Real bread recipes & ideas. Home baker, bread lover & supporter of the Real Bread Campaign. Passionate about continental rye breads and sourdough.
Category: Sourdough recipes
Baking bread with sourdough is the purest form of baking. Commercial yeast isn’t needed as naturally occurring yeasts are taking care of the rise. Keeping the sourdough in harmonious balance, baking with it again and again and transforming the most basic ingredients into wonderfully complex loaves is the essence of #realbread baking. Based on slow fermentation, the excellent flavour and texture of sourdough loaves are sure to reward your patience.
If you are the beginning of your sourdough journey, start by creating a sourdough culture from scratch. All you’ll need is flour and water. I’ve typed up step-by-step instructions for both a rye sourdough starter and spelt sourdough starter.
If you’ve already got your sourdough starter at the ready, here are my sourdough recipes:
Schusterlaberl (also Schusterloaberl or Schusterlaibchen) which translates as ‘shoemaker loaves’ are fragrant Austrian rye bread rolls and have always been a favourite of mine. The smell of these freshly baked rye rolls is mesmerising and brings back childhood memories of stepping into the village bakery (now unfortunately closed) in Gilgenberg.
Rye Bread Rolls Recipe (Schusterlaberl)
Full of nostalgic feelings, I’ve been trying to bring the delicious Schusterlaberl back to life in my own kitchen in Edinburgh. Here is my recipe for these unrivalled rye bread rolls. Admittedly, I still have to work on the roughness of the crust, but in terms of flavour and overall taste, I’m happy to say that I have succeeded to evoke the flavours of my childhood memories with the recipe below.
Schusterlaberl are made with both rye and wheat flour. Natural sourdough and yeast are used as leavening aids and spices such as ground coriander seeds, caraway seeds, fennel seeds, and anise seeds give the rolls their wholesome flavour. The rye rolls are characterised by their rustic look, crisp, their crunchy crust and chewy, dense centre.
Day 1 – Sourdough
20g sourdough starter
40g rye flour
40g white wheat flour
80g water, lukewarm
Combine the ingredients for your sourdough in a bowl, cover and leave to mature for approx. 16 hours at room temperature.
Day 2 – Main Dough
100g rye flour
325g white wheat flour
Approx. 250g water, lukewarm
15g malt extract
2g dry yeast
1/2 tbsp ground spices (caraway seeds, coriander seeds, fennel seeds, anise seeds – combine according to personal preference, I like to use a larger part of caraway seeds)
Extra rye flour for shaping
How to make the rye bread rolls (makes 12)
Mix the sourdough prepared the previous day with the other dough ingredients and knead for 15 minutes.
Shape into a ball and leave to rest for 2 hours (in a plastic bowl, covered) until doubled in size. You can also choose to slow-prove the dough in the fridge overnight.
Prepare a clean kitchen towel and dust well with flour.
Deflate the dough and turn it out onto a clean work surface.
Shape into a sausage, divide into 12 pieces (approx. 70 – 80g each) and form into a rough mini boule.
Cover with cling film and rest for 20 minutes to relax the dough.
Now we get to the process called ‘schleifen’ in Austrian baker speak.
Here is a great video to show how this is done – http://www.homebaking.at/wachauer-schleifen/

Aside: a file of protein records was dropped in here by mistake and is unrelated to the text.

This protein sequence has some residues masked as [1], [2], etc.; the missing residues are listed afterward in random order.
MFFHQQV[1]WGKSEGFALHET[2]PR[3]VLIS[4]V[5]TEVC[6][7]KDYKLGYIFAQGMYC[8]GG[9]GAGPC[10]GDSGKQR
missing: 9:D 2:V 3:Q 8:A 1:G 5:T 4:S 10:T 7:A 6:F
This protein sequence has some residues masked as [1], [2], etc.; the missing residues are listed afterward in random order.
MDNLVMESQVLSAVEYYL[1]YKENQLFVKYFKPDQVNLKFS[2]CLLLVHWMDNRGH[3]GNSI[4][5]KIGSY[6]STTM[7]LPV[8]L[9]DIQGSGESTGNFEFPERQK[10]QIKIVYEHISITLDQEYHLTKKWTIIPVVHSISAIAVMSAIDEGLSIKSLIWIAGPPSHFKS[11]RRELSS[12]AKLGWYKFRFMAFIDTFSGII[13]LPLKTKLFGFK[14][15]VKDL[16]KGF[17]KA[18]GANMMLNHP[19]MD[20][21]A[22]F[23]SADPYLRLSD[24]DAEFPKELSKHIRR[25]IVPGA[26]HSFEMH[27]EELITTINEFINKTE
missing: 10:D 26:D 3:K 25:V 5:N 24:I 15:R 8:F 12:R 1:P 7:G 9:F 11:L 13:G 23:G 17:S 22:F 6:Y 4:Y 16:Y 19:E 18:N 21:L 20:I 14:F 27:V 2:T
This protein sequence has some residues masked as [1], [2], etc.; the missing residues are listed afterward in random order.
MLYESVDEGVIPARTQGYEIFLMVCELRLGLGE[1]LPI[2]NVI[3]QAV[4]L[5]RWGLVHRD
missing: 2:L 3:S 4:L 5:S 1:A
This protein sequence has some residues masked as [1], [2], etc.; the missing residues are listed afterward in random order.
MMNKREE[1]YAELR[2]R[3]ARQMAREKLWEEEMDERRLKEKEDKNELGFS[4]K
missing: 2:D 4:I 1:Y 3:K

Make a small indent to the bottom side of each piece, dip the bottom side in rye flour and shape in circular movements inside your cupped hand on a clean linen towel.
Dip the bottom side in rye flour again and place each of the shaped rolls (rough bottom side down) on the kitchen towel and leave to prove.
Cover again with cling film/plastic (to prevent them from drying out) and leave to prove for approximately 40 minutes. Depending on the temperature in your room, this could take longer.
When still slightly underproved, place the dough rolls on a baking tray lined with baking paper (rough bottom side up this time). Leave enough space between the rolls – they should be at least 5 cm apart as they will rise some more and you don’t want them to touch. Leave to prove for another 20 minutes (or longer depending on the temperature in your room) to complete the proving process.
While the rolls are rising, preheat the oven to 220°C.
Place the baking tray in the oven on the middle rack.
Bake the rolls for approx. 20 minutes until golden brown.
Cool on a wire rack.
Schusterloaberl are best the day they are baked but can be frozen for later (first cool completely, then wrap well). Defrost, then warm through at 180°C for 5 to 10 minutes.
Rye flour is by far my favourite flour for bread baking. It produces breads with a rich and hearty taste, complex nutty flavours and a moist, dense and chewy texture. 100% pure rye breads are higher in fibre and lower in fat than wheat loaves and therefore have added health benefits. From a practical viewpoint, I also love the longevity of rye loaves.Here are my top four 100% rye bread recipes, all based on sourdough baking.
100% pure rye flour baking notes
There is one thing in all-rye bread baking I don’t enjoy – the sticky dough which is difficult to handle. However, the good thing is that rye gluten isn’t particularly strong and kneading is therefore not required.
For purist reasons, I prefer not to add colouring agents such as molasses, malt, treacle, caramel, coffee or cocoa to achieve that rich, dark colour associated with rye breads.
Having experimented with quite a few 100% rye bread recipes, my favourite loaves use sourdough, no commercial yeast. All recipes below are 100% rye sourdough loaves, without wheat flour. If you haven’t already got a rye sourdough starter, you can easily prepare one from scratch.
Andrew Whitley’s Russian 100% Rye Bread Recipe (Sourdough)